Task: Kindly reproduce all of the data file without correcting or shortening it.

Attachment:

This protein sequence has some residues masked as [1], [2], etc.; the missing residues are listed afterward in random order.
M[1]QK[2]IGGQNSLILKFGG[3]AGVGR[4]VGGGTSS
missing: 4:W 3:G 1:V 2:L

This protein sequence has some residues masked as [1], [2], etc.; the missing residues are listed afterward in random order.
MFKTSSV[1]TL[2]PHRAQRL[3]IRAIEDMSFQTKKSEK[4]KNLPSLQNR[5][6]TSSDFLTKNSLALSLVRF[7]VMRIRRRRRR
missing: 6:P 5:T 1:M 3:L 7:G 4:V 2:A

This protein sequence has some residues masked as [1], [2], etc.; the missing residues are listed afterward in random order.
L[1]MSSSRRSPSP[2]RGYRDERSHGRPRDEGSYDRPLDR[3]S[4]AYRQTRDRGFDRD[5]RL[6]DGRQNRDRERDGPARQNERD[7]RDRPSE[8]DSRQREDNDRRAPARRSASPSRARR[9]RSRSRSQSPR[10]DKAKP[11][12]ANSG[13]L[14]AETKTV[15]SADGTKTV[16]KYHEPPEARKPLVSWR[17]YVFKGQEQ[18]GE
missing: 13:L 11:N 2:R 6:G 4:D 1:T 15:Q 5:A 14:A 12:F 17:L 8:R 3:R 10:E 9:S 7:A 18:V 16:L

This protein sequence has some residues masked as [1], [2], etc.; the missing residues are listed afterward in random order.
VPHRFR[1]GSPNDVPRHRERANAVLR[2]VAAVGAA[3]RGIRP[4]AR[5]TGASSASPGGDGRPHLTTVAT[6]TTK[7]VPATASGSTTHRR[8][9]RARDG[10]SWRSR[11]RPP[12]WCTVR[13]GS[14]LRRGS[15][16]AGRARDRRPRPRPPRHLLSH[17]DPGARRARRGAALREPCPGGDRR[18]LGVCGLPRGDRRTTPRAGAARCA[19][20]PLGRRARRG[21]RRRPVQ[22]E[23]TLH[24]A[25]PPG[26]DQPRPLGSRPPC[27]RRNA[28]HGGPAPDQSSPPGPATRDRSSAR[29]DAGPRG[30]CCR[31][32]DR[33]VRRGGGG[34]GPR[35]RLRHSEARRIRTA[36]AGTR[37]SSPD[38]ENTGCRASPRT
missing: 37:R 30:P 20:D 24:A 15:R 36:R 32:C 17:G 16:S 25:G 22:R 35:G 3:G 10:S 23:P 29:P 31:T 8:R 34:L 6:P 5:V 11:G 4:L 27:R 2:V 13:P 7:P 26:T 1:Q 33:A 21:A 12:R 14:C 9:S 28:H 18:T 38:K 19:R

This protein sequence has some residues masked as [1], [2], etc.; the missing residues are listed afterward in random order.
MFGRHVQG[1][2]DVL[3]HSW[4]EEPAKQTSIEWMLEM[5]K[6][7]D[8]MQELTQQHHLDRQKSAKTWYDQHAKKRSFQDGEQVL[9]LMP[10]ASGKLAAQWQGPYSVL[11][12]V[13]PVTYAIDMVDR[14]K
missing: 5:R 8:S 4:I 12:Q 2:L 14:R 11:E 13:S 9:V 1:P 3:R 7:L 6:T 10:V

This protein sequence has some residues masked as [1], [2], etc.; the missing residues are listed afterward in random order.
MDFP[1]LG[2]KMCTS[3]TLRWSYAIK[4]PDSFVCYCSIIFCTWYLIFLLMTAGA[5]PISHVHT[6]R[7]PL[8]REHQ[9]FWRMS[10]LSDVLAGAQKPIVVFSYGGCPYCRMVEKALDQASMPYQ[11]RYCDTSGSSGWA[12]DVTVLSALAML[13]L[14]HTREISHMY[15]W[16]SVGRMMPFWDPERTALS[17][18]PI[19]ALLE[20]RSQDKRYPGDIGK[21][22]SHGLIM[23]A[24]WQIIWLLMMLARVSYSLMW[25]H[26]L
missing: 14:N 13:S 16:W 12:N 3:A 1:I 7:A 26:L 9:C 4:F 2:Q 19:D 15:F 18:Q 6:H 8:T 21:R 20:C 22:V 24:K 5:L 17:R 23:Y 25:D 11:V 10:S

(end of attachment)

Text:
This protein sequence has some residues masked as [1], [2], etc.; the missing residues are listed afterward in random order.
M[1]QK[2]IGGQNSLILKFGG[3]AGVGR[4]VGGGTSS
missing: 4:W 3:G 1:V 2:L

This protein sequence has some residues masked as [1], [2], etc.; the missing residues are listed afterward in random order.
MFKTSSV[1]TL[2]PHRAQRL[3]IRAIEDMSFQTKKSEK[4]KNLPSLQNR[5][6]TSSDFLTKNSLALSLVRF[7]VMRIRRRRRR
missing: 6:P 5:T 1:M 3:L 7:G 4:V 2:A

This protein sequence has some residues masked as [1], [2], etc.; the missing residues are listed afterward in random order.
L[1]MSSSRRSPSP[2]RGYRDERSHGRPRDEGSYDRPLDR[3]S[4]AYRQTRDRGFDRD[5]RL[6]DGRQNRDRERDGPARQNERD[7]RDRPSE[8]DSRQREDNDRRAPARRSASPSRARR[9]RSRSRSQSPR[10]DKAKP[11][12]ANSG[13]L[14]AETKTV[15]SADGTKTV[16]KYHEPPEARKPLVSWR[17]YVFKGQEQ[18]GE
missing: 13:L 11:N 2:R 6:G 4:D 1:T 15:Q 5:A 14:A 12:F 17:L 8:R 3:R 10:E 9:S 7:A 18:V 16:L

This protein sequence has some residues masked as [1], [2], etc.; the missing residues are listed afterward in random order.
VPHRFR[1]GSPNDVPRHRERANAVLR[2]VAAVGAA[3]RGIRP[4]AR[5]TGASSASPGGDGRPHLTTVAT[6]TTK[7]VPATASGSTTHRR[8][9]RARDG[10]SWRSR[11]RPP[12]WCTVR[13]GS[14]LRRGS[15][16]AGRARDRRPRPRPPRHLLSH[17]DPGARRARRGAALREPCPGGDRR[18]LGVCGLPRGDRRTTPRAGAARCA[19][20]PLGRRARRG[21]RRRPVQ[22]E[23]TLH[24]A[25]PPG[26]DQPRPLGSRPPC[27]RRNA[28]HGGPAPDQSSPPGPATRDRSSAR[29]DAGPRG[30]CCR[31][32]DR[33]VRRGGGG[34]GPR[35]RLRHSEARRIRTA[36]AGTR[37]SSPD[38]ENTGCRASPRT
missing: 37:R 30:P 20:D 24:A 15:R 36:R 32:C 17:G 16:S 25:G 22:R 35:G 3:G 10:S 23:P 29:P 31:T 8:R 34:L 6:P 5:V 11:G 4:L 27:R 2:V 13:P 7:P 26:T 1:Q 33:A 21:A 12:R 14:C 9:S 28:H 18:T 38:K 19:R

This protein sequence has some residues masked as [1], [2], etc.; the missing residues are listed afterward in random order.
MFGRHVQG[1][2]DVL[3]HSW[4]EEPAKQTSIEWMLEM[5]K[6][7]D[8]MQELTQQHHLDRQKSAKTWYDQHAKKRSFQDGEQVL[9]LMP[10]ASGKLAAQWQGPYSVL[11][12]V[13]PVTYAIDMVDR[14]K
missing: 5:R 8:S 4:I 12:Q 2:L 14:R 11:E 13:S 9:V 1:P 3:R 7:L 6:T 10:V

This protein sequence has some residues masked as [1], [2], etc.; the missing residues are listed afterward in random order.
MDFP[1]LG[2]KMCTS[3]TLRWSYAIK[4]PDSFVCYCSIIFCTWYLIFLLMTAGA[5]PISHVHT[6]R[7]PL[8]REHQ[9]FWRMS[10]LSDVLAGAQKPIVVFSYGGCPYCRMVEKALDQASMPYQ[11]RYCDTSGSSGWA[12]DVTVLSALAML[13]L[14]HTREISHMY[15]W[16]SVGRMMPFWDPERTALS[17][18]PI[19]ALLE[20]RSQDKRYPGDIGK[21][22]SHGLIM[23]A[24]WQIIWLLMMLARVSYSLMW[25]H[26]L
missing: 14:N 13:S 16:W 12:N 3:A 1:I 7:A 26:L 9:C 4:F 2:Q 19:D 15:F 18:Q 6:H 8:T 21:R 20:C 22:V 24:K 5:L 17:R 23:Y 25:D 11:V 10:S